Droughts and Not Enough Water: California’s Silent Crisis

Richard Rubin
Attorney Richard Rubin has taught at the University of San Francisco, Berkeley and Golden Gate University, is a regular columnist for the Marin Independent Journal and was Chair of the California Commonwealth Club Board of Governors, 2017-2019.

California is known as earthquake country but nature poses more insidious threats which can go undetected until too late. Among them are the recurrent droughts and chronic lack of water. 

As I wrote in California and Its Water, Time to Re-think State’s Failing Water Policies, and Drought and Denial,

“……so far the proposals coming out of Sacramento and emulated by water districts across the state call for stricter conservation, including expanding water storage facilities, more effective groundwater management, digging wells, greater recycling and more efficient irrigation systems.”

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Californians Favor Stronger Efforts to Reduce Greenhouse Gas Emissions

Rachel Ward
Research Associate at the Public Policy Institute of California

Last month, California officials reached a groundbreaking deal with four major auto manufacturers to toughen greenhouse gas emissions. According to PPIC’s latest survey, an overwhelming majority of Californians (75% adults, 76% likely voters) favor requiring all automakers to reduce the emissions of greenhouse gases from new cars. Californians express strong support for other efforts to reduce emissions as well.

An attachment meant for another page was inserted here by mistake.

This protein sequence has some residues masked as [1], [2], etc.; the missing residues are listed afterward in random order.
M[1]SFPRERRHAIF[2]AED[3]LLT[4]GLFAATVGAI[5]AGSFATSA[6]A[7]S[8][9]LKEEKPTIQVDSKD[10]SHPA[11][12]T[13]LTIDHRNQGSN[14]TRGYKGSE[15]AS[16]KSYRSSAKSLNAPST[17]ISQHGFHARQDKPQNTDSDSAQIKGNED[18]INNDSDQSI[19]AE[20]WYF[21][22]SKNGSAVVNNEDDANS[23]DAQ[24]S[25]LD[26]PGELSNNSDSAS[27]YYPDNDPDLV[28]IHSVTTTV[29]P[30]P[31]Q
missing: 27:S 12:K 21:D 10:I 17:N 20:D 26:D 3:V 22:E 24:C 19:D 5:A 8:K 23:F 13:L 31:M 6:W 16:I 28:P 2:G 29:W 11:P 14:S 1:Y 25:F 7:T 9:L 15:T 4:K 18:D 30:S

The new emissions standards are more stringent than those proposed by the Trump administration and counter the administration’s efforts to restrict states’ ability to set emissions guidelines. Under the agreement, automakers will increase the fuel economy of their new vehicles by improving fuel efficiency and selling more electric vehicles and hybrids. While the stricter standards only apply to California, the automakers said the agreement is meant to show general support for a national emissions standard.

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America Is Number One: Too Bad The Politicians Don’t See It

Joel Kotkin
Editor of NewGeography.com and Presidential fellow in urban futures at Chapman University

The United States is a great country dominated by small minds. The two dominant political forces of our time — the progressive left and the Trumpian right — have a stake in pushing a declinist narrative, one to change the country in a more statist direction, the other to stir up resentment and nostalgia among the middle-class masses.

Both political forces overemphasize the country’s problems, obscuring the underlying reality.